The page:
Qantas apologizes after app suffered major data breach

Qantas has “sincerely apologized” to its customers after a security breach occurred on Wednesday morning that saw scores of passengers’ details and boarding passes widely shared, with many travelers claiming they could make changes to, or even cancel, complete strangers’ bookings.

The fault was first noticed at 9am this morning and by midday Qantas confirmed it had been resolved. “The current investigation indicates this was due to a technological issue and may have been related to recent system changes,” a spokesperson told Yahoo News Australia.

“At this stage there is no indication of a cybersecurity incident. The issue affected the Qantas app, and some frequent flyers were able to see other customers’ travel information, including name, upcoming flight details, points balance and status.

“No further personal or financial information was shared and customers would not be able to transfer or use other frequent flyers’ Qantas Points.”

The airline added that it was “not aware of any customers” traveling with “incorrect boarding passes.”

Earlier, several people posted on social media saying that they could see the private data of other passengers.

“When I opened the Qantas app this morning I had access to three different people’s profiles,” wrote a concerned man in a frequent flyer group this morning. – I don’t know any of them.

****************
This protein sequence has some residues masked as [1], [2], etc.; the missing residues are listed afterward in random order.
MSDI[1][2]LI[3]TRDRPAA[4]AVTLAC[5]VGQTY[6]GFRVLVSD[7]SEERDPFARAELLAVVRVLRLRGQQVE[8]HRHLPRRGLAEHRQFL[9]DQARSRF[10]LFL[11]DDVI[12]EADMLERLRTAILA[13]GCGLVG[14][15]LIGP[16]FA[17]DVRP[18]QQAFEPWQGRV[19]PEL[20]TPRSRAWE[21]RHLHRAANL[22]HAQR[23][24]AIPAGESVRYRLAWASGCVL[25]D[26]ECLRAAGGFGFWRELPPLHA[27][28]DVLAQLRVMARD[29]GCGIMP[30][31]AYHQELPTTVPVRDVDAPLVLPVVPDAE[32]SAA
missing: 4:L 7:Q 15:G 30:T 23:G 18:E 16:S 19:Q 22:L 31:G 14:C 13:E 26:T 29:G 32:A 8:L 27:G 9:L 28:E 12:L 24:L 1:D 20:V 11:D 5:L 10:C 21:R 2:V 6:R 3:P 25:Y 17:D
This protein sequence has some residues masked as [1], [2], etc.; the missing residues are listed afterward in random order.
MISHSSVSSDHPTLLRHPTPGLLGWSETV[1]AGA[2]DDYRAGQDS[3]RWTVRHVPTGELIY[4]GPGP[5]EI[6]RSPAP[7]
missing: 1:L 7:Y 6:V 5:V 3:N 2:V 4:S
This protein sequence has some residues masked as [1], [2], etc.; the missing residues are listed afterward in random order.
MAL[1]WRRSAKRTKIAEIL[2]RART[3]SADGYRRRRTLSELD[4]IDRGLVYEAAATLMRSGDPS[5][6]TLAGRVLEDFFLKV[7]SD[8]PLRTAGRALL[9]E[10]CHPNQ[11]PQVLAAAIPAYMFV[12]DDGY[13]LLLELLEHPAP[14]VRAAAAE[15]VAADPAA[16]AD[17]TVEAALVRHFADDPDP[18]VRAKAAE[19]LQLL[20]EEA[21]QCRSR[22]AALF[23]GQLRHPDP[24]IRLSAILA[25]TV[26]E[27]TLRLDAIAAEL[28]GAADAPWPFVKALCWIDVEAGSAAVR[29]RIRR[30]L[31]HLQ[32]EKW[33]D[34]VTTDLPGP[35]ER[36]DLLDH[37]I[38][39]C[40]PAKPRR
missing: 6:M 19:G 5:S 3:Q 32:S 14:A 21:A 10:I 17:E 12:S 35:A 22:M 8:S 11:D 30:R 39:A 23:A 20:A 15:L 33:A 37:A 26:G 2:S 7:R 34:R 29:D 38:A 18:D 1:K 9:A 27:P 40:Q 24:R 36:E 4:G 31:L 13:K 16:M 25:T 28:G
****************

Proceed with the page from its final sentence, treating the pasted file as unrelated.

Another man said the Qantas app logs him into a different account every time he opens it.

“My app logs me in with a different person every time. I can access booking details, QFF numbers, status and boarding passes of people I don’t know. Logging out and back in doesn’t do anything,” he said, while another claimed he had the ability to “cancel someone’s flight to Europe.”

As the glitch became public, several fake Qantas accounts posing as the airline’s customer service staff circulated on social media. “Many phishing accounts are trying to implicate themselves in the Qantas data breach,” one woman warned online.

Screenshots show fake Qantas profiles on X, formerly Twitter, asking affected customers to provide personal details so they can “look into the matter”.

“Please be aware of scams on social media,” a Qantas spokesman urged.

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